I don't have DPM backing up the Fileserver and other gold master host over the weekend because that's when our real backups are done, so I don't yet have any results regarding subsequent DPM backups. I have them set for 7 days retention, and to back up mon,tues,wed,thurs.

    I'll post more results later this week. And even more further test results in the coming weeks.



  • I'll be doing a big "thing" on this in the near future. Probably on my blog in the end, but I'll post here the statuses and updates here in the meantime.



  • This is the backup server HOST:

    0_1491767946063_Untitled.jpg

    This is the DPM vm. Note that I over-provisioned storage on purpose for dedup on the back-end:

    0_1491768109316_Untitled.jpg



  • Side note: The smaller physical volume (1.9 TB (RAID10)) is the internal storage on the R420 (serv-backup). The larger physical volume (5.91 TB (RAID10)) is a bunch of random spinning rust in an MD1000 attached to the R420.



  • The initial backup (data sync) of the 3 TB and 300 GB was very fast. Much better than the current production backup method. That alone would be a nice improvement, allowing more time for maintenance after backups are done.



  • Some updates:

    A couple days ago, I added a third production server to the backup test that is about 1.6 TB.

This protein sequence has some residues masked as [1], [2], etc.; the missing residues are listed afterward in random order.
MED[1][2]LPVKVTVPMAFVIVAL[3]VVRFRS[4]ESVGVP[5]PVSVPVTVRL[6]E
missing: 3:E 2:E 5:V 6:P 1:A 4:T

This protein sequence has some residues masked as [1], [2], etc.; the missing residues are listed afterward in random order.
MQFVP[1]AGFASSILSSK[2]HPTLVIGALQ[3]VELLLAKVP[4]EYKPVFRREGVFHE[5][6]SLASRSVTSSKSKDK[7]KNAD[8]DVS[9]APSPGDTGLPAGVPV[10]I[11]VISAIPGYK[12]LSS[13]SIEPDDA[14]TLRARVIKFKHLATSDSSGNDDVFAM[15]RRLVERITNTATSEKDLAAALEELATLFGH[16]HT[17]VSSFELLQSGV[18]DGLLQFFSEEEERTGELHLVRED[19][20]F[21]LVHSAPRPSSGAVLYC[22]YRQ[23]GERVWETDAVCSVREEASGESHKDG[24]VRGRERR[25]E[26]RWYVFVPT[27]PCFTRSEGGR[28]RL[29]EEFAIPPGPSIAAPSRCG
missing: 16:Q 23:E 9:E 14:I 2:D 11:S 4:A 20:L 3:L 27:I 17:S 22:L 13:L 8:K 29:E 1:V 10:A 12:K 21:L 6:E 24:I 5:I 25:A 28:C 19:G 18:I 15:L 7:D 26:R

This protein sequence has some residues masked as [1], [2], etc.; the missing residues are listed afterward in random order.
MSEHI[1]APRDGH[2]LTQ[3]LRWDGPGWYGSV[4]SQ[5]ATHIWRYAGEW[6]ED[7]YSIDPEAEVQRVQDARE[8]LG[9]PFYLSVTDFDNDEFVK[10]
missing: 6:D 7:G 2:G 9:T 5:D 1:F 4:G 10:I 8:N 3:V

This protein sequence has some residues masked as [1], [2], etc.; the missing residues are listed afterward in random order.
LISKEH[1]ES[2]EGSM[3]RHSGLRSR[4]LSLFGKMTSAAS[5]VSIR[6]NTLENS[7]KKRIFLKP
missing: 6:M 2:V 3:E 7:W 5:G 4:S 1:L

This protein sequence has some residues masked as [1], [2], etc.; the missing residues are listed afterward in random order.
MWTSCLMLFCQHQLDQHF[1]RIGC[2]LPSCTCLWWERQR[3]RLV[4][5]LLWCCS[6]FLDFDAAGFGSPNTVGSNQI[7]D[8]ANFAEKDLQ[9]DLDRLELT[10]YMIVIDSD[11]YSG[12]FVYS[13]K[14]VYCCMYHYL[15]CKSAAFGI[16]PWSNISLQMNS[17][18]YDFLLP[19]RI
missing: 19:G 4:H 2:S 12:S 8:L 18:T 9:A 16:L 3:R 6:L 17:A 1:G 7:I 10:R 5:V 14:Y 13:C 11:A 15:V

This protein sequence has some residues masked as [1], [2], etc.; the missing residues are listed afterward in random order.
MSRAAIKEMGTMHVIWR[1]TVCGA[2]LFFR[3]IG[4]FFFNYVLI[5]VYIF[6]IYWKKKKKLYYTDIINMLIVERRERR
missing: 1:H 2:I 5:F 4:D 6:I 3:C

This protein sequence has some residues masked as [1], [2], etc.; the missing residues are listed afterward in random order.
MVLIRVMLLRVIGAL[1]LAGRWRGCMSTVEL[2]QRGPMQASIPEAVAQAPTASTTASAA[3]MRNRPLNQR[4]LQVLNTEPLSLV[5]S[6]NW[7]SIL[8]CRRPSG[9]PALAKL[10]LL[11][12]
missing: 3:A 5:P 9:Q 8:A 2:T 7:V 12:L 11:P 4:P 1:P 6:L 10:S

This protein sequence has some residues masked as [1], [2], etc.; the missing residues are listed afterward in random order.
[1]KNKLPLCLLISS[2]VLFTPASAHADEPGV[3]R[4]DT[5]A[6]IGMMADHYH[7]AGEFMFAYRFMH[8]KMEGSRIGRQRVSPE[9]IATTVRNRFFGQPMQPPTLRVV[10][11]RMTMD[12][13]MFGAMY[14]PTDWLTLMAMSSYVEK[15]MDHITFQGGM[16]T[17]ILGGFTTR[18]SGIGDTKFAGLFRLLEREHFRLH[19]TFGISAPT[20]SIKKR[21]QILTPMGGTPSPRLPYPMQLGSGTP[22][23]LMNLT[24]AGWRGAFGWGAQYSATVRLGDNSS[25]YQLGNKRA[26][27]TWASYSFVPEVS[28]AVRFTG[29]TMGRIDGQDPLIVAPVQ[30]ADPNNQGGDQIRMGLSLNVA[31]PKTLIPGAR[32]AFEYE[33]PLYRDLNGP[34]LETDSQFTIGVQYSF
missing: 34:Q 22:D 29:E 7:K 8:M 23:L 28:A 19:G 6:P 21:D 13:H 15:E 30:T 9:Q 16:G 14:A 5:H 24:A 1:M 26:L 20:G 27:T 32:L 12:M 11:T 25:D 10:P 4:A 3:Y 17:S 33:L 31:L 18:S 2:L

All protection groups are scheduled to back up daily (excluding weekends). They all complete pretty fast, even without taking advantage of the new Resilient Change Tracking (RCT) technology used when VMs are running at a configuration version of 8.0 (Hyper-V 2016).

    I now have three test protection groups (split weirdly for testing and tracking):

    1. VM1 - fileserver (3.2 TB of data) (Test group 1)
    2. Hyper-V Host running 6 VMs (255 GB of data) (Test group 2)
    3. VM2 - application server (1.61 TB of data) (Test group 3)

    Total data to back up: 5065 GB (5.1 TB)

    I have between 3 and 6 recovery points for each VM or server, depending on which one it is.

    DPM Admin Console shows the following amounts of backup storage capacity being used for each protection group:

    Test Group 1: 3250 GB
    Test Group 2: 258 GB